A High-Field EPR Study of P700+. in Wild-Type and Mutant Photosystem I from Chlamydomonas reinhardtii

Alexander Petrenko, Anna Lisa Maniero, Johan Van Tol, Fraser MacMillan, Yajing Li, Louis Claude Brunel, Kevin Redding

Research output: Contribution to journalArticlepeer-review

30 Scopus citations


High-frequency, high-field EPR at 330 GHz was used to study the photo-oxidized primary donor of photosystem I (P700+.) in wild-type and mutant forms of photosystem I in the green alga Chlamydomonas reinhardtii. The main focus was the substitution of the axial ligand of the chlorophyll a and chlorophyll a′ molecules that form the P700 heterodimer. Specifically, we examined PsaA-H676Q, in which the histidine axial ligand of the A-side chlorophyll a′ (PA) is replaced with glutamine, and PsaB-H656Q, with a similar replacement of the axial ligand of the B-side chlorophyll a (PB), as well as the double mutant (PsaA-H676Q/PsaB-H656Q), in which both axial ligands were replaced. We also examined the PsaA-T739A mutant, which replaces a threonine residue hydrogen-bonded to the 131-keto group of PA with an alanine residue. The principal g-tensor components of the P700 +. radical determined in these mutants and in wild-type photosystem I were compared with each other, with the monomeric chlorophyll cation radical (Chlz+.) in photosystem II, and with recent theoretical calculations for different model structures of the chlorophyll a+ cation radical. In mutants with a modified PB axial ligand, the gzz component of P700+. was shifted down by up to 2 × 10-4, while mutations near PA had no significant effect. We discuss the shift of the gzz component in terms of a model with a highly asymmetric distribution of unpaired electron spin in the P700+. radical cation, mostly localized on PB, and a deviation of the PB chlorophyll structure from planarity due to the axial ligand.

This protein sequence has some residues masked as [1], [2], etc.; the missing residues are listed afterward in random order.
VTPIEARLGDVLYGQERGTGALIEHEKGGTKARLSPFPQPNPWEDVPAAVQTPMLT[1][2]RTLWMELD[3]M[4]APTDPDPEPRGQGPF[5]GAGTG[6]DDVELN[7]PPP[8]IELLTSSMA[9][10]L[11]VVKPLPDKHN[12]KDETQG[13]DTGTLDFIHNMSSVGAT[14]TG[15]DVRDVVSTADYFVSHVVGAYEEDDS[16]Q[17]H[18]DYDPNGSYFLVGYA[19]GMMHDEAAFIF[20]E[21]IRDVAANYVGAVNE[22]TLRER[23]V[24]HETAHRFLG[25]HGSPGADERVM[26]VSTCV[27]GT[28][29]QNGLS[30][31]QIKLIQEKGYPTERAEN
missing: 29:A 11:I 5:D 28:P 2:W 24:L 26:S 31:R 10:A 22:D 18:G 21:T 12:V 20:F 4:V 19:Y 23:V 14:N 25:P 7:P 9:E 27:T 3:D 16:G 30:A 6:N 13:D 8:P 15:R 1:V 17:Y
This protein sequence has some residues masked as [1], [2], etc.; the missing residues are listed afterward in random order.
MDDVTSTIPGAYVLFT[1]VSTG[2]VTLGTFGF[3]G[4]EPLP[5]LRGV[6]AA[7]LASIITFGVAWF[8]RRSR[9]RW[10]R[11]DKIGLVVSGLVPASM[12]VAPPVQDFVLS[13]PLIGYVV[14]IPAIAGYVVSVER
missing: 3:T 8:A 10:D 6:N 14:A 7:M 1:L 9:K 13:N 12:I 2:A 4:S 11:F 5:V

Original languageEnglish (US)
Pages (from-to)1781-1786
Number of pages6
Issue number7
StatePublished - Feb 24 2004
Externally publishedYes

ASJC Scopus subject areas

  • Biochemistry


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